Daily Reflection

From a Creighton Student's Perspective

February 17, 2011

Eric Lomas

1st Year Dental Student

Gn 9:1-13
Ps 102:16-18, 19-21, 29 and 22-23
Mk 8:27-33

"Then Peter took him aside and began to rebuke him.
At this he turned around and, looking at his disciples,
rebuked Peter and said, “Get behind me, Satan.
You are thinking not as God does, but as human beings do.” -Mark 8:32-33

Lord, how can I think any differently?  After all, human is what I am…

I find it tempting to correlate Jesus’ use of the word “human” in this Gospel passage with a variety of negative adjectives: ignorant, foolhardy, self-serving, and naïve.  The cynic in me would respond to Christ in the manner indicated above, perhaps the cynic in all of us would.  I would feel compelled to defend my humanity as something that is sacred, beautiful, and noble.

In my imagination, Christ smiles at my exclamations, merely nodding his agreement with me.  He says, “You’re right, humanity is all of those things, but it can also be terribly destructive.  I have shown you the Way of God in thoughts, words, and deeds, but it will always be up to you to live it.  Do not speak from emotions and false pretenses like Peter did; rather, listen with your heart and think using what I have taught you. Then you will be on your way to living as I did.”  He closes with a smile that thinly veils all the wisdom of the world, and comfortingly reminds me that, with grace, such a life is not impossible.

Now, maybe my imaginary Jesus did not say things in the way that yours might have said them, but I think the point is still viable.  Namely, we must constantly strive to look beyond the little things in this world that cloud our vision and judgment.  They can range from something as insignificant as a rude comment made towards us at the beginning of the day to something as serious as a moral failure on our part.  Each moment is a new opportunity for us to live as Christ lived, to see the world through loving eyes, willing to serve each other and learn from each other.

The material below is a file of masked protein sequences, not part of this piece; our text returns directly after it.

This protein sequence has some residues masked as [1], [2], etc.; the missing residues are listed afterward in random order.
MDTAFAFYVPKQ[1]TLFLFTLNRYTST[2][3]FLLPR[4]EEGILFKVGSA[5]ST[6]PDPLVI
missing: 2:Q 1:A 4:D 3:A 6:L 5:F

Additionally, I think it is important to try and look at our world with the eyes of Christ.  The first reading about Noah and his family can be misleading, in that it seemingly implies that we are the masters of the world and anything in it can and should be turned to our will.  If we look at the world through Jesus’ eyes we can see it as a sacred place, a place that should not necessarily be mastered but cherished, learned from, and preserved.  We are a part of this world, and as such it should be treasured.  However, even more than that, if we are to think as God thinks I think we can come to see the world and the bounty of life that inhabits it as an integral part of the very health of our souls.  Many people admittedly feel most at peace, at home, or in harmony with their soul/center of being when they are surrounded by something wild, mysterious, and beautiful, such as a rugged mountain wilderness, a pristine forest, or the constant swelling of the ocean. 

We are of the world, and we are also children of God.  There is the potential for a beautiful harmony there, as it is God who sustains both the world and us.  

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